- Provided the startup parameters via
- Exposed Port 3306 to the host machine. The host can now connect directly to Mysql database port 3306.
- Specified that this service is available on both internal and external networks. The network names should be same as the networks we created in previous step.
2.3 Composing Spring Boot application
For this we step need a sample Spring Boot application.
You can use any Spring Boot application and provide its Dockerfile.
However in our code references we will use the Spring Boot application that we had created in previous blog.
The starting code of for this project can be found at https://github.com/chatterjeesunit/spring-boot-app/tree/v6.1
To checkout this Release tag, run following command
git clone https://github.com/chatterjeesunit/spring-boot-app.git
git checkout tags/v6.1 -b v6.1
Add following service definition to the
application: build: context: . # Build path that contains the Dockerfile dockerfile: ./docker/Dockerfile.app-exploded ports: - 8080 # Container exposes port 8080, but not to host environment: SPRING_DATASOURCE_URL: 'jdbc:mysql://database:3306/testdb' SPRING_DATASOURCE_USERNAME: testdbuser SPRING_DATASOURCE_PASSWORD: dummyPass! SPRING_FLYWAY_URL: 'jdbc:mysql://database:3306/testdb' SPRING_FLYWAY_USER: testdbuser SPRING_FLYWAY_PASSWORD: dummyPass! networks: - internal-nw depends_on: # Specify dependency for this service - database restart: unless-stopped # Restart on failures
The above code snippet does following
- Creates an service with the name as
build contextinstead of a docker image, and provide the path to the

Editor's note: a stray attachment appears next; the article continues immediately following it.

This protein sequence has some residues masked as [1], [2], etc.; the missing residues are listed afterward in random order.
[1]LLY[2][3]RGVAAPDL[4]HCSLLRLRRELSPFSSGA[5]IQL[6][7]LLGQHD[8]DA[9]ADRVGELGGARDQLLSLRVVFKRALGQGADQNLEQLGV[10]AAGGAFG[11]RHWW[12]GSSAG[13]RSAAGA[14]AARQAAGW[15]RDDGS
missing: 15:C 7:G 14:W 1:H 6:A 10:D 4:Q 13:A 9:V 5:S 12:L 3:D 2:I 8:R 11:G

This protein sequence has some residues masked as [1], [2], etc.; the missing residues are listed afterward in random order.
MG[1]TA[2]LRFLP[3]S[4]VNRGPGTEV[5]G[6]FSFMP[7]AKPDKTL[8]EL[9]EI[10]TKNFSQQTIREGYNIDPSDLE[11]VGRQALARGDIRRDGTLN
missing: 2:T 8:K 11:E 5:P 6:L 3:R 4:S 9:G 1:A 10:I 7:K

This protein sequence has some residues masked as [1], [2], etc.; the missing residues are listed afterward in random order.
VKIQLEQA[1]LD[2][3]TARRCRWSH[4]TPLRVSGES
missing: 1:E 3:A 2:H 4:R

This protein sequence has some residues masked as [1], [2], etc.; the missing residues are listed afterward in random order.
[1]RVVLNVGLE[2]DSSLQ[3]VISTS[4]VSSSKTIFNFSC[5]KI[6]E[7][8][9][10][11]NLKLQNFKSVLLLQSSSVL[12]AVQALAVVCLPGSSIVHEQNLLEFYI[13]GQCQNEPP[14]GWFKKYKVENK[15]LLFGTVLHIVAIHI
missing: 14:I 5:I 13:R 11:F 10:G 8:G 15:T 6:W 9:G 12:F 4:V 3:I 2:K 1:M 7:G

Dockerfilethat will be used to build the image and create the application container.
- Specified environment variables to connect to MySQL. For the Mysql host name, we provide the service name of Mysql –
- Specify the ports – we only specified the container port, and did not specify the host port mapping. So an ephemeral host port will be chosen for this container port.
- Provide list of other services on which our application service depends on. The services will be started in this order –
databaseservice first, and then its dependent service (
- We also specified
unless-stopped. This ensures that our application will restart on failures.
- This is important because first time when we run docker compose, the database service gets started but database takes some time to get up and running.
- As a result the application service fails with database connectivity error.
- But since we have specified the restart flag, it will automatically restart on failures, and finally start running when database is available.
This is all we need to start our Spring Boot Application container.
2.4 Composing Traefik load balancer
Last but not the least, we will provide service specification for the load balancer. Add following to
load-balancer: image: 'traefik:v2.3' #image tag command: > --providers.docker=true --providers.docker.exposedbydefault=false --entryPoints.http.address=":80" --accesslog --log.level=INFO --api=true --api.insecure=true # not recommended for production --api.dashboard=true # enable dashboard ports: - "80:80" # load balancer port - "8080:8080" # management UI volumes: # traefik does its magic by reading information about running containers from the docker socket - "/var/run/docker.sock:/var/run/docker.sock:ro" networks: - internal-nw - outside-nw depends_on: - application labels: - traefik.enable=true # use localhost or your machine host name - traefik.http.routers.traefik_http.rule=Host(`dev-sandbox`) - traefik.http.routers.traefik_http.service=api@internal - traefik.http.routers.traefik_http.entrypoints=http